UK restaurant menus to display calorie content to tackle obesity

Prasun Sonwalkar/London
Filed on May 13, 2021

New rules to be enacted in the British parliament today and come into effect from April 2022

Packaged food items have long been required to display calorie information, but the Boris Johnson government in the United Kingdom is enacting new rules from Thursday (May 13) to make it mandatory for restaurants, takeaways, and cafes to reveal calorie content, as part of efforts to tackle obesity.

Regulations are to be laid in parliament that will require large companies with 250 or more employees in England, including cafes, restaurants, and takeaways, to display the calorie information of non-prepacked food and soft drink items that are prepared for customers.

From April 2022, calorie information will need to be displayed at the point of choice for the customer, such as physical menus, online menus, food delivery platforms, and food labels, officials said, adding that the part of the measure of the wider strategy to tackle obesity will help to ensure people are able to make more informed, healthier choices when eating food out or ordering takeaways.

The Covid-19 pandemic has highlighted the impact that obesity can have on people’s health and health outcomes. Johnson, who was infected in April last year and recovered after a stay in the intensive care unit (ICU), has been on a fitness regime to reduce weight while appealing to Britons to cut obesity.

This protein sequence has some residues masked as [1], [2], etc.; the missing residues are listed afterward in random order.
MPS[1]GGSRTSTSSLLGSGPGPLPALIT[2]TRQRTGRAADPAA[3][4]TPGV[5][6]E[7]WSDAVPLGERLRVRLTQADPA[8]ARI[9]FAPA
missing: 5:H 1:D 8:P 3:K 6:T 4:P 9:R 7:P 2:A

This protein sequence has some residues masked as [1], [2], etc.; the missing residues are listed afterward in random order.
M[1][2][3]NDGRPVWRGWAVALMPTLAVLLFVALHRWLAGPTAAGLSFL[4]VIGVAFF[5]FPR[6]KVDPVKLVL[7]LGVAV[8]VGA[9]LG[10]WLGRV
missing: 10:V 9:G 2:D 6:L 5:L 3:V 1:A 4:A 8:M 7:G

It is estimated that overweight and obesity-related conditions across the UK cost the National Health Service £6.1 billion (b) (Dh31.44b) each year. Almost two-thirds, or 63 per cent, of adults in England, are overweight or living with obesity – and one in three children leave primary school overweight or obese.

The UK's Public Health Minister Jo Churchill said: “Our aim is to make it as easy as possible for people to make healthier food choices for themselves and their families, both in restaurants and at home. That is why we want to make sure everyone has access to accurate information about the food and drink we order”.

She added: “These measures form an important building block in our strategy to support and encourage people in achieving and maintaining a healthier weight.”

By only requiring large businesses to label calories on menus, it will not impact small, independent businesses and will ensure those who might find the requirement more difficult are not impacted.

In a Public Health England survey on calorie reduction, 79 per cent of respondents said they think that menus should include the number of calories in food and drinks.

In the new regulations, there will be a provision that permits companies to provide a menu without calorie information at the express request of the customer.

As a result, people who may find viewing calorie information more difficult may be able to avoid this in certain situations when eating out, officials said.

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